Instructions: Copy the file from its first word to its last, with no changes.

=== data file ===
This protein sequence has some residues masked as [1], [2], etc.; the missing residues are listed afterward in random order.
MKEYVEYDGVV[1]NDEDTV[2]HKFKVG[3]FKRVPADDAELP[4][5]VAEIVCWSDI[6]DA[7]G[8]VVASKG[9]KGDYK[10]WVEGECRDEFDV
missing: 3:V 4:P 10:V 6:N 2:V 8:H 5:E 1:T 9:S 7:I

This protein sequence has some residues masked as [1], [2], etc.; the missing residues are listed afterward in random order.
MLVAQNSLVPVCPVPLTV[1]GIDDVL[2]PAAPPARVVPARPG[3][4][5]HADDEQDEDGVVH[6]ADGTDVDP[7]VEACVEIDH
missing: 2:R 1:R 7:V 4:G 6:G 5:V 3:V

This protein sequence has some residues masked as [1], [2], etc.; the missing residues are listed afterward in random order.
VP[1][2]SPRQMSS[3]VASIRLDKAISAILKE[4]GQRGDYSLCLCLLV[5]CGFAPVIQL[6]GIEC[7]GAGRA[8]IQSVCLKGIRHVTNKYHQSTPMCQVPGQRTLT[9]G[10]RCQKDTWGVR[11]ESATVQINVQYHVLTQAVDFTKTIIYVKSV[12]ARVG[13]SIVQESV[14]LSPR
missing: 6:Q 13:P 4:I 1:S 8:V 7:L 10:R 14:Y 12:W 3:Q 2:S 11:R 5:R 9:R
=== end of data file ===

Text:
This protein sequence has some residues masked as [1], [2], etc.; the missing residues are listed afterward in random order.
MKEYVEYDGVV[1]NDEDTV[2]HKFKVG[3]FKRVPADDAELP[4][5]VAEIVCWSDI[6]DA[7]G[8]VVASKG[9]KGDYK[10]WVEGECRDEFDV
missing: 3:V 4:P 10:V 6:N 2:V 8:H 5:E 1:T 9:S 7:I

This protein sequence has some residues masked as [1], [2], etc.; the missing residues are listed afterward in random order.
MLVAQNSLVPVCPVPLTV[1]GIDDVL[2]PAAPPARVVPARPG[3][4][5]HADDEQDEDGVVH[6]ADGTDVDP[7]VEACVEIDH
missing: 2:R 1:R 7:V 4:G 6:G 5:V 3:V

This protein sequence has some residues masked as [1], [2], etc.; the missing residues are listed afterward in random order.
VP[1][2]SPRQMSS[3]VASIRLDKAISAILKE[4]GQRGDYSLCLCLLV[5]CGFAPVIQL[6]GIEC[7]GAGRA[8]IQSVCLKGIRHVTNKYHQSTPMCQVPGQRTLT[9]G[10]RCQKDTWGVR[11]ESATVQINVQYHVLTQAVDFTKTIIYVKSV[12]ARVG[13]SIVQESV[14]LSPR
missing: 6:Q 13:P 4:I 1:S 8:V 7:L 10:R 14:Y 12:W 3:Q 2:S 11:R 5:R 9:R